In a wild Oscars show, the music could’ve been wilder

John Legend performs a song from "La La Land" during the telecast of the 89th Academy Awards.
(Robert Gauthier / Los Angeles Times)
Pop Music Critic

Did the Oscars watch the Grammys this year?

That was one way to look at the wild — and undoubtedly conversation-starting — conclusion to Sunday’s 89th Academy Awards, in which presenter Faye Dunaway accidentally named “La La Land” best picture before her co-presenter, Warren Beatty, realized that “Moonlight” had in fact won the film industry’s most coveted prize.

The mix-up recalled this month’s Grammy Awards, which ended with a similar jolt when Adele said she couldn’t rightfully accept the trophy for album of the year since it meant she was taking it from Beyoncé.

In an increasingly crowded awards-show scene, it’s dramatic moments like these that producers value above all others.


And the Oscars definitely needed such a jolt.

Full coverage: 2017 Academy Awards »

Though the show featured plenty of real-deal pop stars — including Justin Timberlake, John Legend, Sting and Sara Bareilles — the musical portion of this year’s Oscars was mostly a snoozefest.

In part that may have been because the two musical categories — original score and original song — felt like a such a lock going into Sunday’s event.

As widely expected, “La La Land” took those two prizes — no surprise, given the movie musical’s recycling of a burnished Old Hollywood sound practically designed to appeal to aging film academy members.

Yet it wasn’t merely a lack of suspense that drained the energy from the show (at least until that unpredictable “Moonlight” finale).

The Oscars seemed also to emphasize a cool professionalism over the kind of heated spontaneity that can define a transcendent performance — especially at a moment as politically charged as this one.


Timberlake tried his best to kick things into gear with his opening performance of “Can’t Stop the Feeling,” from the animated movie “Trolls.” And any music fan had to appreciate his interpolation of a bit of Bill Withers’ “Lovely Day,” whose bass line “Can’t Stop the Feeling” all but borrows.

But overall, Timberlake’s performance felt a bit too careful, as though he were (still!) trying to convince a roomful of grown-ups that he’s more than a teen-pop survivor — something his many successes (in both music and movies) should have done years ago.

A similar eagerness coursed through Auli’i Cravalho’s performance of “How Far I’ll Go,” the inspirational power ballad written by Lin-Manuel Miranda for the animated “Moana.”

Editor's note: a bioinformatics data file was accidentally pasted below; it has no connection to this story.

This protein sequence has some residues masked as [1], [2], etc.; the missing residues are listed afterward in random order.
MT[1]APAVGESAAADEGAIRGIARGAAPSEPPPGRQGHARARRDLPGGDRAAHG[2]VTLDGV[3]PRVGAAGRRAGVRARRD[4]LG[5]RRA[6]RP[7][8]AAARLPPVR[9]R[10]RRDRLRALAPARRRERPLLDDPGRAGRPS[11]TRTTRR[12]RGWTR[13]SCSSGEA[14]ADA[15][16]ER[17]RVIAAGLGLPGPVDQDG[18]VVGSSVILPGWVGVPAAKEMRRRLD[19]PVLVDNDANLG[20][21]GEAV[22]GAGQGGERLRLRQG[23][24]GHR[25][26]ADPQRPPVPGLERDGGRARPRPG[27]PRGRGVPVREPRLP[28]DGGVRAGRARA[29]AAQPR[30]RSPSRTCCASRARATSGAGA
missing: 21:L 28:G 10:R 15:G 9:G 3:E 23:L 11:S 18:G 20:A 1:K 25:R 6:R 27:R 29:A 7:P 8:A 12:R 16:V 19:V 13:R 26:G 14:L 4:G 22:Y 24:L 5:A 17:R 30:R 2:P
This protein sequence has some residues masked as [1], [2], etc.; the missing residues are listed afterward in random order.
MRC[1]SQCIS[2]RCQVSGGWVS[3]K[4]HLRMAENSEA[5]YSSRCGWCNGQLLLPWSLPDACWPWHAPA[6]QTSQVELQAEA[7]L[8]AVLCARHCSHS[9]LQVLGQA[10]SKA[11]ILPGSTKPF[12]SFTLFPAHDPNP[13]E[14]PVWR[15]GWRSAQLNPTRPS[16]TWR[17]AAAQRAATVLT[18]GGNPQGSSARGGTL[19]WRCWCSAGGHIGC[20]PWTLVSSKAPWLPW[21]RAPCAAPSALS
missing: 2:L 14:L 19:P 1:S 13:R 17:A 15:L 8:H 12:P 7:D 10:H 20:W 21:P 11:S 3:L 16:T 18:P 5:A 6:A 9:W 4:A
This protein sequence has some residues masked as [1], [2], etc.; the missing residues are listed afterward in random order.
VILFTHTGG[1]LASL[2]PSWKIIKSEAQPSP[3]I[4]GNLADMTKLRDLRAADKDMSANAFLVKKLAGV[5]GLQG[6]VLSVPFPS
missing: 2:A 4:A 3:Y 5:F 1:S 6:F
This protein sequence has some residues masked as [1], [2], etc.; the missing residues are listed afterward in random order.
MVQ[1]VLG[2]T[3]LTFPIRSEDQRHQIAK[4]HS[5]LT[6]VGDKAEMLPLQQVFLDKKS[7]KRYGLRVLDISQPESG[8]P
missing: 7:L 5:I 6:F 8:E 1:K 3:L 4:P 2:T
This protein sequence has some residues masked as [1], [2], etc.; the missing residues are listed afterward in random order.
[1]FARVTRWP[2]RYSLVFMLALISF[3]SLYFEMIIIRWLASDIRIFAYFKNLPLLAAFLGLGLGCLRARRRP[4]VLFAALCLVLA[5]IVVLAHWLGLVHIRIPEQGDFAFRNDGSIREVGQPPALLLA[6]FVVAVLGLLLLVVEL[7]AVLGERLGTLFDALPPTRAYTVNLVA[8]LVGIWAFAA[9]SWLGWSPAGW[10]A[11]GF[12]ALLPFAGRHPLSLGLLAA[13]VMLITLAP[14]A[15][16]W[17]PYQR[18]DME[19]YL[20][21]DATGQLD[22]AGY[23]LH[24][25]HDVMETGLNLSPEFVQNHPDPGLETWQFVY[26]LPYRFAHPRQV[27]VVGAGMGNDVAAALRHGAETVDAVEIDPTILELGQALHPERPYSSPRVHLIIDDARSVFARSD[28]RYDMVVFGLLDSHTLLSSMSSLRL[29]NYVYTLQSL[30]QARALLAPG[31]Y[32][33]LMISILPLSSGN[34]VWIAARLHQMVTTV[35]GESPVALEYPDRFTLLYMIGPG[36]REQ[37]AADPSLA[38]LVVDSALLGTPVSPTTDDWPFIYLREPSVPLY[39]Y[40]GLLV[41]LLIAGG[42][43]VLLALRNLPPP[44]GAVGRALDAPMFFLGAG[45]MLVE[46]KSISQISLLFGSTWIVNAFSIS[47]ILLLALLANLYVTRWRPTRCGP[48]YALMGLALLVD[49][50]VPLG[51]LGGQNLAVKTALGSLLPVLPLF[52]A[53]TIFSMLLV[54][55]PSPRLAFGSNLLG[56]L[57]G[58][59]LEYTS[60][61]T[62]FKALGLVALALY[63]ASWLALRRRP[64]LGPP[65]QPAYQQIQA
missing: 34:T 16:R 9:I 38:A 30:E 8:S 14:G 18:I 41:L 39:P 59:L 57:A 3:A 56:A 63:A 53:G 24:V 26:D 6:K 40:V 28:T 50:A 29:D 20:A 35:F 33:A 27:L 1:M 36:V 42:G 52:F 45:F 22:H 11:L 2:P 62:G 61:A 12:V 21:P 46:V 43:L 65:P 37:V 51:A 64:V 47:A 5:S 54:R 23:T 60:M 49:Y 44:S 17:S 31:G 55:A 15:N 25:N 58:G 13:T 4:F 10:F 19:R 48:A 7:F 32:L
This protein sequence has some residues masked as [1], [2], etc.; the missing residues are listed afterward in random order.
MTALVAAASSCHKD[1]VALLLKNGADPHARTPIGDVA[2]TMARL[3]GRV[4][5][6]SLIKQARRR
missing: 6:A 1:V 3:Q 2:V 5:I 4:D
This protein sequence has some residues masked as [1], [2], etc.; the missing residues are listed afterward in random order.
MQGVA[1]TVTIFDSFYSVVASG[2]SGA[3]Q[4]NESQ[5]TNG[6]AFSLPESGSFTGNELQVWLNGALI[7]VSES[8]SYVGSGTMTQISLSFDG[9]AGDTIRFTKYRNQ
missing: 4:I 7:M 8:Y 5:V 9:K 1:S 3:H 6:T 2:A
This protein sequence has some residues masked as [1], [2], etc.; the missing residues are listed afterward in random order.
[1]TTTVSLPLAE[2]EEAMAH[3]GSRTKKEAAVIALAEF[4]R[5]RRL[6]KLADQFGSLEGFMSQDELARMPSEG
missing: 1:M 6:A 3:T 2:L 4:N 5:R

But because her vocal was so beautifully assured — and because the 16-year-old is, y’know, an actual teen — you could forgive the stage-school polish.

Sting didn’t bring much to his performance of “The Empty Chair” — not even an empty chair.

Rather, the veteran English singer stood simply with an acoustic guitar and delivered his and composer J. Ralph’s tender folk ballad from “Jim: The James Foley Story,” about the journalist killed by members of the Islamic State in Syria in 2014.


A quote from Foley did flash across the screen at the end of the song in a seeming reference to President Trump’s combative attitude toward some journalists.

“If I don’t have the moral courage to challenge authority,” the words read, “we don’t have journalism.”

It was one of the night’s few moments of political expression from a big Hollywood star.

That left creamy-voiced crooner Legend to finish off the evening’s music with his rendition of two songs from “La La Land” (in which he plays a small role).

Some of the criticism sent that film’s way has had to do with the casting of two nonsingers in Emma Stone (who won the Oscar for lead actress) and Ryan Gosling.

And, sure enough, Legend made clear he could sing, showing off a range considerably wider than both actors’ put together.

But he also milked the emotion of “City of Stars” (which won original song) and “Audition (The Fools Who Dream)” in a way that made each feel slightly glib, as though he were showing off to his show-business peers rather than tapping into “La La Land’s” childish if well-meaning ideas about ambition and inspiration.


If only he’d known what was to come, Legend might’ve mustered some real feeling.

Twitter: @mikaelwood


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